Hughes: Lib Dems will extend Freedom of Information to open up public services run by private companies

simon hughesIt’s been a week of Lib Dem policy announcements, foreshadowing the party’s pre-manifesto to be voted on by members at this October’s conference in Glasgow:

Monday: Norman Baker: “The Lib Dems want to restore the public’s trust in the police”
Tuesday: Fairer funding for Wales: “Lib Dems will actually do something about it,” vows Kirsty Williams
Wednesday: Steve Webb: Lib Dems will introduce “fair warning” for job-seekers who break benefit rules before sanctions imposed
Thursday: Lib Dems pledge more tax cuts: after personal allowance raised to £12.5k will also increase National Insurance threshold

And on Friday, ready for the weekend papers, Simon Hughes – the Lib Dem justice minister – highlighted plans to bring housing associations, water companies and the Big Six energy companies within the scope of the Freedom of Information Act, opening them up for public accountability.

Here’s how the Financial Times reported it:

Water companies, the “Big Six” energy suppliers and housing associations would be forced to open their books to the public under Liberal Democrat proposals. The move would represent the biggest overhaul of Freedom of Information rules since their introduction in 2000. Simon Hughes, the Lib Dem justice minister, is also pressing for private sector contracts delivering public services to be subject to the Freedom of Information Act. “I want to … open up the information about the way public services, and other services given to the public, are run,” he told the Financial Times. …

He signalled his determination to press on with a wider review of the FOI law in the run-up to next year’s election, and hoped to publish the consultation next month. “This is core territory for us,” he said. “I want to make sure we can get as far as we can in this parliament.” Mr Hughes’ proposals to extend the rules to a narrow range of private companies would be a significant extension of the law that until now has been limited to public bodies. The powers were originally introduced by Tony Blair in 2000 to deliver a “more open government”.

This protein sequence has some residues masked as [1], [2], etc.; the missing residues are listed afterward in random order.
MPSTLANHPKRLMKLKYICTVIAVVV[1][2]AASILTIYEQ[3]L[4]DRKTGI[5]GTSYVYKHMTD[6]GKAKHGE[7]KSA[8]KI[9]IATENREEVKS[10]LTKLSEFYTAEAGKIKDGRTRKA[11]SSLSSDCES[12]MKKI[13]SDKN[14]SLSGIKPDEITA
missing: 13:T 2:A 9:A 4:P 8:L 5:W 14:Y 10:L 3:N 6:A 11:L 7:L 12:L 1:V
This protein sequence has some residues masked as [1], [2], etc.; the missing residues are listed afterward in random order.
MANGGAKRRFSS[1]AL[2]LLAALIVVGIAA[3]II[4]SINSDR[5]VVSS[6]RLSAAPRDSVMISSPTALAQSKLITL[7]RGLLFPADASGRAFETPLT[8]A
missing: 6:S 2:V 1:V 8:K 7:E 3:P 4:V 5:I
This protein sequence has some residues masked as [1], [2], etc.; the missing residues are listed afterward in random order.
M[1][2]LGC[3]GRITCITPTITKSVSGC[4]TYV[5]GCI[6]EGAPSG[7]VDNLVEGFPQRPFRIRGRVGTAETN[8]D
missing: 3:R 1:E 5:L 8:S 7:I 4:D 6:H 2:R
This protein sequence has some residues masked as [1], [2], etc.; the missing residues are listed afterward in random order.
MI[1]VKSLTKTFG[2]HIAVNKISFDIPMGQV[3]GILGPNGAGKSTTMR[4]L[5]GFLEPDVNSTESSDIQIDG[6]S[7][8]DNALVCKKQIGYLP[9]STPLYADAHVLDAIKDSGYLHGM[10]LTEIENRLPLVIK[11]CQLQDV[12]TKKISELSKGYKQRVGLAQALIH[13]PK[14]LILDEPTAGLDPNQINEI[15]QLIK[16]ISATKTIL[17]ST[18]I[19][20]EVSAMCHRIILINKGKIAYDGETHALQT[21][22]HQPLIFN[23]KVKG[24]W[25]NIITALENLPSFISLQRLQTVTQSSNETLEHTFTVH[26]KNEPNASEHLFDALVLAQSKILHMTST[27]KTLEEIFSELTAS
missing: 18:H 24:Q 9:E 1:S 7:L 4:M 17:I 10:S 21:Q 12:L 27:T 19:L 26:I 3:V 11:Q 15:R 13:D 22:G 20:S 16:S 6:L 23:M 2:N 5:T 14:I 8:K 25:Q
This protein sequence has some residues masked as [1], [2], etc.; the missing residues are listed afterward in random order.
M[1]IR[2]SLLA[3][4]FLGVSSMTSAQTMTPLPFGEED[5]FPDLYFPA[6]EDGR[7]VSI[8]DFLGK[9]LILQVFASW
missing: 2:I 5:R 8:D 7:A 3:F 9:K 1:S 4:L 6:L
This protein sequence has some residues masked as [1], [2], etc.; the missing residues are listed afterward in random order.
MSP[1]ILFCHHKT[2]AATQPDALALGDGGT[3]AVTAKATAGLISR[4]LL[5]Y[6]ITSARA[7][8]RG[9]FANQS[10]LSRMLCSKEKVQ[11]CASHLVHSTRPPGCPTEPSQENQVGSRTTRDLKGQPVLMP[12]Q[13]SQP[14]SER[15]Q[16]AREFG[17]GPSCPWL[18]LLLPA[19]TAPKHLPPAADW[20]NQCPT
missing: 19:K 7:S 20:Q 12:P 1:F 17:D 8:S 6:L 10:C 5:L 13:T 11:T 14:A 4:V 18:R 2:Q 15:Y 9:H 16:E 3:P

“This is about catching three big fish it is right to bring into scope: housing associations, water companies and the Big Six energy companies,” said Mr Hughes. He believes that housing associations should be subjected to FOI requests, given that many are “effectively local authority housing providers under another name”. But he also wants to extend the act to “monopolistic” water and energy groups, and concedes that this is the “most controversial” aspect of his proposals. The question is “whether we ought not to use FOI to help the public hold to account people who are serious contributors to the household bills,” he said.

Finally, he wants to extend the law to specific contracts that private sector companies hold with public bodies. “I think there is fairly widespread support for this and it can be done in this parliament by a change in the guidance which can be issued from the department,” said Mr Hughes.

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  • Little Jackie Paper 17th Aug '14 - 3:15pm

    ‘The question is “whether we ought not to use FOI to help the public hold to account people who are serious contributors to the household bills,” he said.’

    The same could be said for Tesco. Why not open up them to FoI? For that matter why not open up private sector newspapers to FoI, they all seem to think FoI is great.

  • Richard Dean 17th Aug '14 - 3:21pm

    Quite a few of those “policy announcements” seem to have not been thought out very well, and not actual policy because not yet endorsed in the proper way by the party. See for example the discussions on Norman Bakers ideas about drugs and animal testing.

    Maybe a better description would be a week of brainstorming – throwing out ideas that will need a lot more work before they start to look like policies?

    But my personal impression was perhaps less charitable – LibDem MPs reaching panic mode, realising at last that many won’t have the same jobs after 2015, and trying anything in desperation!

  • Tony Dawson 17th Aug '14 - 3:41pm

    The bottom line is that the energy utilities are a ‘split monopoly’ in all but name. They have nothing particular to compete with each other over and should probably never have been privatised. Unlike the water utilities, however, which should certainly never have been privatised!

  • Melanie Harvey 17th Aug '14 - 4:28pm

    Welcome this whole heartedly based on issues I have discovered through a DPR.

  • Sadly, I’m not certain this will extend to private companies, charities and quangos contracted to do public sector work. I myself have found a dead-end several times when the public authority I’ve requested authorities have said that, under the act, they’re actually not FOIable.

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